August 15, 2004 News



Patient Privacy




In New Orleans a fake physician "Dr." William Graham sweet talked women into believing he was an abortion physician when in fact he was a liar who wanted women to delay their abortion until it was too late to have one. Now seven women have filed a federal lawsuit against him.  The judge has ordered the phone disconnected.  He is well known as a person who pickets offices and videotapes women entering Planned Parenthood offices.  He is being sued for fraud, false advertising, and trademark infringement.  It is doubtful if anyone will ever see a dime from him and he is not charged with any criminal offense.   

In Boston, a Public Health Committee with physician input, has made sweeping recommendations on bariatric surgery.  This runs from extra large wheelchairs to only doing the surgery in hospitals that do over 100 per year and with surgeons who have gone through a rigorous training program.   

There is a new test for getting one's license to practice medicine in the United States.  A new day long test has been developed using live actors who will grade the fledgling physician on his/her bedside manner.  The "patient" will not only have a disease that the doctor must find and order tests to differentiate but also take care of the patient's emotional needs as well.  The test is expensive for the student and also requires travel to the few sites that do the tests.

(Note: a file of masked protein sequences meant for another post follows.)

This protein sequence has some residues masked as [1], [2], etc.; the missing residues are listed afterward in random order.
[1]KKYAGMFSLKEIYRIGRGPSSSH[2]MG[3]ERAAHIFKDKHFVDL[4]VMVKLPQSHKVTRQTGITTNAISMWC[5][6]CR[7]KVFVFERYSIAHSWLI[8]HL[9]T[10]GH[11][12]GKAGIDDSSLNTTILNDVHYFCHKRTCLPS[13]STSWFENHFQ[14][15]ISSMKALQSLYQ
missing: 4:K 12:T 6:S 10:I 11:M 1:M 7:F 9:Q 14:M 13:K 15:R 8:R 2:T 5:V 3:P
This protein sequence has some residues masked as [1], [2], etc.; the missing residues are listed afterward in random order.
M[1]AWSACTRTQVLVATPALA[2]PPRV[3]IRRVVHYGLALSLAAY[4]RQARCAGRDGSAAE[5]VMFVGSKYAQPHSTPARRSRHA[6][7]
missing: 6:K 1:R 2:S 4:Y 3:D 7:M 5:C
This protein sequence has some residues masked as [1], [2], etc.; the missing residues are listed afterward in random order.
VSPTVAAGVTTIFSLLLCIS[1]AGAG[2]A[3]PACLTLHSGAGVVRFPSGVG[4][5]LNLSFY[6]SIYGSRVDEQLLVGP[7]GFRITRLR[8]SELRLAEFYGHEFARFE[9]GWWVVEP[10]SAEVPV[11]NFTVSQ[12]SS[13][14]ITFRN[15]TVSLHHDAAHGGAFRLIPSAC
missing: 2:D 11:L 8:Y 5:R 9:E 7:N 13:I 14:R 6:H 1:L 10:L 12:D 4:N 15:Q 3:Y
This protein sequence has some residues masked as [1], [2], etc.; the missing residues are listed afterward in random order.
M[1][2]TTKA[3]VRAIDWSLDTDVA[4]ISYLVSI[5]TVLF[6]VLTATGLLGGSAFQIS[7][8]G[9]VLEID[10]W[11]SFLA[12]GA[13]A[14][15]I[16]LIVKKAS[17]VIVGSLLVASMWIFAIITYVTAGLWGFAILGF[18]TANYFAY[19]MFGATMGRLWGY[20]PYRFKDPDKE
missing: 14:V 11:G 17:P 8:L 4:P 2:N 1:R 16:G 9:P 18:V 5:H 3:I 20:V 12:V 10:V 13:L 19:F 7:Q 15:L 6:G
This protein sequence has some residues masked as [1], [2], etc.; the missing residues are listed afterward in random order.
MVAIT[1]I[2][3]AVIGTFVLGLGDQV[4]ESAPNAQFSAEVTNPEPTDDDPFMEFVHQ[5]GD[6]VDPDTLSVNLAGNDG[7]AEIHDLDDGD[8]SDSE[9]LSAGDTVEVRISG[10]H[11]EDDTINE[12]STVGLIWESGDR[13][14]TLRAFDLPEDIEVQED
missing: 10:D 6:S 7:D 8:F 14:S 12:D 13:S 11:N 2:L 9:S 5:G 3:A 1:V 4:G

A woman in Massachusetts has died 18 months post op stomach stapling.  Her 8 month fetus also died.  The death was an internal hernia with resulting infection and necrosis of the intestine.  This probably had nothing to do with the pregnancy but with the surgery itself.  I don't know why the complications happen in this state.  

The DEA has released federal guidelines for the use of narcotics.  If used for intractable pain, physicians will not be prosecuted for using morphine or its derivatives.  The new regs state how to diagnose severe pain and keep good records for the justification of the pain meds.  There are twenty states now out of kilter with the regs and they will be sent the regs to adjust their rules to the regs.       Top


A Massachusetts woman was in the waiting room of South Shore Hospital in Massachusetts, for asthma.  she became frustrated after being told she would need to wait two hours although she was having difficulty with breathing.  She used a phone and called an ambulance to take her to another hospital where she was admitted for two days.  The patient was offered treatment by the nurses but not a visit with the physician for several hours.  The hospital was investigated for EMTALA and cleared.

In University Hospital in Sherbrooke, Quebec, Canada, about 100 people have died from Clostridium difficile in the past year.